The influence of temperature on plant productivity in agriculture: Accumulated temperature
Posted on 28 Sep 2017
Accumulated temperature is a weather parameter that directly influences the productivity of agricultural plants. All biological and chemical processes taking place in the soil are connected with air temperature. The heat supply of crops is characterised by a sum of average daily air temperatures that are higher than a biological minimum during a vegetation period. Both too-high and too-low temperatures spoil the course of biochemical processes in cells, and irreversible changes can be caused that lead to a stoppage of growth and the death of plants.
Temperature limits of growth
The growth of plants is possible within comparatively broad temperature limits. There are three distinct fundamental temperature points of growth: minimal temperature, which is enough for growth to start; the optimal one, which is the most advantageous for growth processes; and the maximum one, where growth stops. Minimal temperatures of growth are usually a little bit higher than a point where tissue freezes, while maximum temperatures are several degrees lower than an index of thermic death. Along with that, the fundamental temperature points of growth vary depending on temperature adaptation, the development stage, the season and the time of day.
For each plant species, due to its peculiarities and mainly owing to its geographical origin, there are specific temperature limits within which the plants are able to reproduce. For a major part of the vegetative world, a rise in temperature up to 25–28°C increases the activity of photosynthesis, and with a further increase (higher than 30°C) photorespiration starts to prevail over photosynthesis significantly. This can lead to a reduction in the weight of a plant, to a slowdown, and even to a total end to the reproduction process. There is a supposition according to which, at temperatures above 30°C, some matter necessary for growth decays quickly or is not produced in the required amounts. There are even genes in many living creatures that are “sensitive to temperature”.
The division of plants into thermophilic and cold-resistant
Thermophilic plants (corn, cucumber, melon, pumpkin, etc.) have their fundamental temperature points of growth increased. There are plants whose maximum temperature point of growth can exceed 50°C. And cold-resistant plants successfully grow even at temperatures below 0°C.
The influence of temperature mode on particular parts of a plant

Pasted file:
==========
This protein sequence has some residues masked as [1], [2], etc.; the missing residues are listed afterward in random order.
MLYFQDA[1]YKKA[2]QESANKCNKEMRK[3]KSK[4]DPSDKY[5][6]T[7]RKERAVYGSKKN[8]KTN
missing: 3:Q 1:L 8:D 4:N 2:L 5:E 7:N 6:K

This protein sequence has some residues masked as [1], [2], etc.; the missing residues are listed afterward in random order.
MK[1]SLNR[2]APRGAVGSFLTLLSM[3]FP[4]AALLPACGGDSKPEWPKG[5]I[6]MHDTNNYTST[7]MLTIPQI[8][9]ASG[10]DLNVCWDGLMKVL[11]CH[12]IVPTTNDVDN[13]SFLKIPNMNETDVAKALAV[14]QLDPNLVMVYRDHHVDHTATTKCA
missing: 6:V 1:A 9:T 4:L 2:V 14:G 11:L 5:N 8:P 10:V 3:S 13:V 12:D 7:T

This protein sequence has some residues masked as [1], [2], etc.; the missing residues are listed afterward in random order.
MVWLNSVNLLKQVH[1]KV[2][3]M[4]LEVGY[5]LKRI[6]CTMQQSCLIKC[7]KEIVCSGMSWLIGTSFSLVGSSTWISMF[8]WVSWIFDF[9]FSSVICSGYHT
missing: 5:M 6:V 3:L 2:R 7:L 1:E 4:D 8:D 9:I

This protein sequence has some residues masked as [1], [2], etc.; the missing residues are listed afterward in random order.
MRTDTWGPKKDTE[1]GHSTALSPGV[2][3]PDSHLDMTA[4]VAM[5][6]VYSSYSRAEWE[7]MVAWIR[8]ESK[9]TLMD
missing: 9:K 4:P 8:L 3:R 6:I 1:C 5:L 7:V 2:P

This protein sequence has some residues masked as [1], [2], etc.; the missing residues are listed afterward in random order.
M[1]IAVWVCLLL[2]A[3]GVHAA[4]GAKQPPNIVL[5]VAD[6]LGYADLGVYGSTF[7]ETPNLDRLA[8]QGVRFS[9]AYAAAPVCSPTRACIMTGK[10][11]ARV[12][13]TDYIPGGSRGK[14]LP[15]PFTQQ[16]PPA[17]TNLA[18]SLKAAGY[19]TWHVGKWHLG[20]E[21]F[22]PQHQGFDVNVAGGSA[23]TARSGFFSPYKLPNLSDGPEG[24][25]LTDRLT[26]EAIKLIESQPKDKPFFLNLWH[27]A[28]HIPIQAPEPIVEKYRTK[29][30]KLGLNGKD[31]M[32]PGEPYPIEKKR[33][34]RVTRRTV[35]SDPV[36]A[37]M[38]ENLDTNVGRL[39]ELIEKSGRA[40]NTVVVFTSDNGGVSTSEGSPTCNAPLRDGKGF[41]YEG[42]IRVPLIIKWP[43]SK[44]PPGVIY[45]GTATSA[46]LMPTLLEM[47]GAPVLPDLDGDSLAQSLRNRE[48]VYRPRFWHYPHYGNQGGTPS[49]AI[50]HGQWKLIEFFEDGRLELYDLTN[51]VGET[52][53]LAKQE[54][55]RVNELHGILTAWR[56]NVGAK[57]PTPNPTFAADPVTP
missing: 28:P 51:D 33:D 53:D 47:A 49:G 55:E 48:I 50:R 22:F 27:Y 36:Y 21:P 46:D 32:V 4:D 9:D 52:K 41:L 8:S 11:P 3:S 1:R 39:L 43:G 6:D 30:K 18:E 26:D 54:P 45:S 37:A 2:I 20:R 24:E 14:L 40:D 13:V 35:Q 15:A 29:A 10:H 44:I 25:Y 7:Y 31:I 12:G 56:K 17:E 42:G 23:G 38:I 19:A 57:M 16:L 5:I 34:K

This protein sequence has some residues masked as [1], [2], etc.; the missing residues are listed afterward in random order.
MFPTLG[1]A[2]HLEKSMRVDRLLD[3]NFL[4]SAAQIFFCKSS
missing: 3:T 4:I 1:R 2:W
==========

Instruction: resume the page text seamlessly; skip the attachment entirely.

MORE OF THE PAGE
For the growth of different parts of a plant, optimal temperatures can vary for one and the same plant. Generally, the optimal temperature for root growth is lower than for the other parts of a plant. Low (below 5°C) and high (above 30°C) soil temperatures cause the root to be in a shallow position, which notably reduces its growth and activity. The majority of plants develop a strong, branchy root system when the soil temperature ranges from 20°C to 25°C.
The maturing of the productive parts of a plant needs its own temperature range, while flowering is induced in another, quite narrow, temperature interval; and the development of flowers takes place at other temperatures. The temperature affects seed sprouting in a dual manner. On the one hand, the temperature defines the speed of sprouting; and on the other hand, thermal influence can make a plant dormant.
Obviously, the temperature requirement is different for various plant species, and it changes during the course of the plant’s life span or during a season; it even varies for specific parts of a plant.
That is why, when planning a crop yield, there is not only the matter of choosing a suitable climatic area – the choice of a location for sowing within the borders of a region is also of great importance. For example, a poorly chosen place for settling a vineyard 50km from an area with the required climate can severely impact a crop yield. This issue is more vivid when considering such sensitive plants as salads.
In this situation, the importance of timely acquisition of accurate and visual data is hard to overestimate. OpenWeatherMap is happy to announce our new API for accumulated temperature data based on historical data. This index is determined as a sum of average daily air and soil temperatures that exceeds a defined threshold of 0°C, 5°C or 10°C, or a biological minimum temperature level that is crucial for some specific plant.